Vision Zero: Spreading the Word About Safer Streets in SF
By now, you've hopefully heard of Vision Zero — San Francisco's goal to eliminate traffic deaths by 2024. The message is simple: Fatal collisions — not “accidents” — on our city streets are neither acceptable nor inevitable. We all have the power to help change behavior and reduce them to zero.
Support for Vision Zero is growing, but we need to reach more people in the city and around the Bay Area. To get to zero, we need everyone to know that they can make a difference.
Starting today, Vision Zero radio spots will air on Bay Area stations in English and Spanish. Within the next two months, the campaign will increase to raise awareness about the dangers of speeding, bolstered by more targeted education and enforcement by the San Francisco Police Department.
Of course, San Francisco has a long road ahead, and education is just one piece of the puzzle. That's why we’re also installing more and more street engineering improvements, working with our city partners, like the SFPD, to increase data-driven traffic enforcement and leading the push for state legislation to allow automated speed enforcement.
Earlier this month, Mayor Ed Lee issued an executive directive (.pdf) to increase efforts like the new Vision Zero awareness campaign, which he and the Board of Supervisors approved funding for.
Vision Zero has had success in other cities outside the United States that have made serious commitments to the approach in the last couple of decades. Here at home, San Francisco is one of the cities leading the growing U.S. movement.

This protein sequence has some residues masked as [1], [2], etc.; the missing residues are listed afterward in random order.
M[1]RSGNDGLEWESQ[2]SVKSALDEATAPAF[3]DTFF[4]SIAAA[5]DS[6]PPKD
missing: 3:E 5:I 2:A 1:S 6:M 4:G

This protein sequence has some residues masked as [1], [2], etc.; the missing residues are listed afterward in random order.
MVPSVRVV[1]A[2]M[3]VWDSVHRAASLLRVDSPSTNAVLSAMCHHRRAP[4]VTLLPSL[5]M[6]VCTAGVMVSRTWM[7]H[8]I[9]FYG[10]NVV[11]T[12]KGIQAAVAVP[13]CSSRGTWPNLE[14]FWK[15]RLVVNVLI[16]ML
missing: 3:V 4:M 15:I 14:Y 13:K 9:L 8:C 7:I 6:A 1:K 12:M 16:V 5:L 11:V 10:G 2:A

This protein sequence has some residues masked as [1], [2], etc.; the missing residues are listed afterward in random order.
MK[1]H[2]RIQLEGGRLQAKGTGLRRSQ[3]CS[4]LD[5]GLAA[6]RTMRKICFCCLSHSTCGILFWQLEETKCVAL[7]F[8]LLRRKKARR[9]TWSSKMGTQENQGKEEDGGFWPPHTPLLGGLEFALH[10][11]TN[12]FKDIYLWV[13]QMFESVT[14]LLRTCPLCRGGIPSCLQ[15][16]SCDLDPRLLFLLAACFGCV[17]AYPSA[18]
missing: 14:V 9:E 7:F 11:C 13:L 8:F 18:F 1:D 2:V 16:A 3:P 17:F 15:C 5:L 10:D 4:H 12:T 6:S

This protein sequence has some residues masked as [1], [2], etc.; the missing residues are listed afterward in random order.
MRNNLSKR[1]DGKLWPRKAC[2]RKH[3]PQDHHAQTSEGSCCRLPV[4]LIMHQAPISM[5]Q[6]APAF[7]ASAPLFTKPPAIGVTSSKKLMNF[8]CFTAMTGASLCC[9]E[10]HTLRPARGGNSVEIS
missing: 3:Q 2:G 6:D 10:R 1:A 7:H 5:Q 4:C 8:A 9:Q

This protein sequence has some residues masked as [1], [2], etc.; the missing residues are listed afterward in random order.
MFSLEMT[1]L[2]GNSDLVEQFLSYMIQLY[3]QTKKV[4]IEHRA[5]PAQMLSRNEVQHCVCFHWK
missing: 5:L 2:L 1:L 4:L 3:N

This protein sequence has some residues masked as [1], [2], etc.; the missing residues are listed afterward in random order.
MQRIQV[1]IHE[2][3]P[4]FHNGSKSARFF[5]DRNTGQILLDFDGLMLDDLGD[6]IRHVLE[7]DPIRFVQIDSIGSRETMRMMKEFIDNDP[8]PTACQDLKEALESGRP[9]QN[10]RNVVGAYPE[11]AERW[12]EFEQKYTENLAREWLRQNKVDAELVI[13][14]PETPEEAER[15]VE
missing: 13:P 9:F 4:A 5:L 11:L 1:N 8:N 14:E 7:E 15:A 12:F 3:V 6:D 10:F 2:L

A key part of that movement is getting drivers to slow down, which is why we're also renewing our messaging focus on speed.
Speed is the biggest factor in whether someone will survive a car crash. The faster we drive, the more likely it is that a mistake will result in a crash - and that the crash will be fatal. As illustrated in the image above, a person walking hit by a car going 30 miles per hour is six times more likely to die than a person hit at 20 mph. But surveys we’ve conducted found that many people are unaware of speed's exponential significance in traffic injuries and admit to speeding regularly.
As we ramp up efforts to spread the word about the dangers of speeding and Vision Zero in the coming months, you may see and hear more of our Vision Zero education campaign through advertisements.
For more information, please visit visionzerosf.org.